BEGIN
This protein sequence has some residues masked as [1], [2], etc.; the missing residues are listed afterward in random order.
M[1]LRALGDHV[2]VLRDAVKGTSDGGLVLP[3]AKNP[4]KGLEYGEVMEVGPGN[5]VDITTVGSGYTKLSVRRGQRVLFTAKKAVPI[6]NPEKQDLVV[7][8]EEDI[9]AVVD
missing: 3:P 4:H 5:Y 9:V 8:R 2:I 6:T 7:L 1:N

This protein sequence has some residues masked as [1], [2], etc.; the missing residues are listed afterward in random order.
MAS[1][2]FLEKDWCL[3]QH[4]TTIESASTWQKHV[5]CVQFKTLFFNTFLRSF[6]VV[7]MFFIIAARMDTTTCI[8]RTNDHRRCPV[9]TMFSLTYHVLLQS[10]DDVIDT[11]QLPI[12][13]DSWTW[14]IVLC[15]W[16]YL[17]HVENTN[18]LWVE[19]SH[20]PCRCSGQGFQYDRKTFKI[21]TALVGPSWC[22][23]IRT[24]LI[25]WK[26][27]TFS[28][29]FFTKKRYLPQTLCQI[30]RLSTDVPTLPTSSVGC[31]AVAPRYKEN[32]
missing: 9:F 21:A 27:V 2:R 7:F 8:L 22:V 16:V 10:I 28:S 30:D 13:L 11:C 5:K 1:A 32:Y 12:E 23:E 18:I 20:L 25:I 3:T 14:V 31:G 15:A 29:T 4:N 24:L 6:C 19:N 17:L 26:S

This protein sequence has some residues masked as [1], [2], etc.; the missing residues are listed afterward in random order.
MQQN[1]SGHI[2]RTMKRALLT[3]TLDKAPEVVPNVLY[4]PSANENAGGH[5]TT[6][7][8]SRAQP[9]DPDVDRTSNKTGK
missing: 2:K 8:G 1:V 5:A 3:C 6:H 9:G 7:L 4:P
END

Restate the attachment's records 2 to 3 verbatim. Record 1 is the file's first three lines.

This protein sequence has some residues masked as [1], [2], etc.; the missing residues are listed afterward in random order.
MAS[1][2]FLEKDWCL[3]QH[4]TTIESASTWQKHV[5]CVQFKTLFFNTFLRSF[6]VV[7]MFFIIAARMDTTTCI[8]RTNDHRRCPV[9]TMFSLTYHVLLQS[10]DDVIDT[11]QLPI[12][13]DSWTW[14]IVLC[15]W[16]YL[17]HVENTN[18]LWVE[19]SH[20]PCRCSGQGFQYDRKTFKI[21]TALVGPSWC[22][23]IRT[24]LI[25]WK[26][27]TFS[28][29]FFTKKRYLPQTLCQI[30]RLSTDVPTLPTSSVGC[31]AVAPRYKEN[32]
missing: 9:F 21:A 27:V 2:R 7:F 8:L 22:V 16:V 10:I 28:S 30:D 13:L 11:C 5:K 1:A 32:Y 12:E 23:E 18:I 20:L 25:I 3:T 14:V 31:G 15:A 29:T 4:N 24:L 6:C 19:N 17:L 26:S

This protein sequence has some residues masked as [1], [2], etc.; the missing residues are listed afterward in random order.
MQQN[1]SGHI[2]RTMKRALLT[3]TLDKAPEVVPNVLY[4]PSANENAGGH[5]TT[6][7][8]SRAQP[9]DPDVDRTSNKTGK
missing: 2:K 8:G 1:V 5:A 3:C 6:H 9:G 7:L 4:P